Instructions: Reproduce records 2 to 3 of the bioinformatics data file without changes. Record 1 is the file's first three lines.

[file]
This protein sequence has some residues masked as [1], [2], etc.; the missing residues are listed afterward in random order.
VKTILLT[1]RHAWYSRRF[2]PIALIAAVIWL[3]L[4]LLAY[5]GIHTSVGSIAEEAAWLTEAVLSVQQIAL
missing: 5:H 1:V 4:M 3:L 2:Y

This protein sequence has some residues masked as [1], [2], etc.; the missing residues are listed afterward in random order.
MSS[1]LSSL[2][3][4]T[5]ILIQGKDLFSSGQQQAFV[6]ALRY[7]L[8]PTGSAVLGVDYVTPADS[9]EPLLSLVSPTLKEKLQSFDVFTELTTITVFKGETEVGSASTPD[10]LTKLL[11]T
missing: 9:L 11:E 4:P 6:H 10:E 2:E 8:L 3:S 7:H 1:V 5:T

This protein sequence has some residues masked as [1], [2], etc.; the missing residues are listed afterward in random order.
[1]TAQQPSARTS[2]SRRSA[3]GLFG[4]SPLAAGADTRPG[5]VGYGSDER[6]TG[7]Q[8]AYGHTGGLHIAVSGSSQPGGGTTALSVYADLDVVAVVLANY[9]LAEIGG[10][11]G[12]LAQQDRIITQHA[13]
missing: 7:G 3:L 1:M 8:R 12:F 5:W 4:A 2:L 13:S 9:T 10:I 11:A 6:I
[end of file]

This protein sequence has some residues masked as [1], [2], etc.; the missing residues are listed afterward in random order.
MSS[1]LSSL[2][3][4]T[5]ILIQGKDLFSSGQQQAFV[6]ALRY[7]L[8]PTGSAVLGVDYVTPADS[9]EPLLSLVSPTLKEKLQSFDVFTELTTITVFKGETEVGSASTPD[10]LTKLL[11]T
missing: 9:L 11:E 4:P 6:H 10:E 2:E 8:L 3:S 7:H 1:V 5:T

This protein sequence has some residues masked as [1], [2], etc.; the missing residues are listed afterward in random order.
[1]TAQQPSARTS[2]SRRSA[3]GLFG[4]SPLAAGADTRPG[5]VGYGSDER[6]TG[7]Q[8]AYGHTGGLHIAVSGSSQPGGGTTALSVYADLDVVAVVLANY[9]LAEIGG[10][11]G[12]LAQQDRIITQHA[13]
missing: 7:G 3:L 1:M 8:R 12:F 5:W 4:A 2:L 13:S 9:T 10:I 11:A 6:I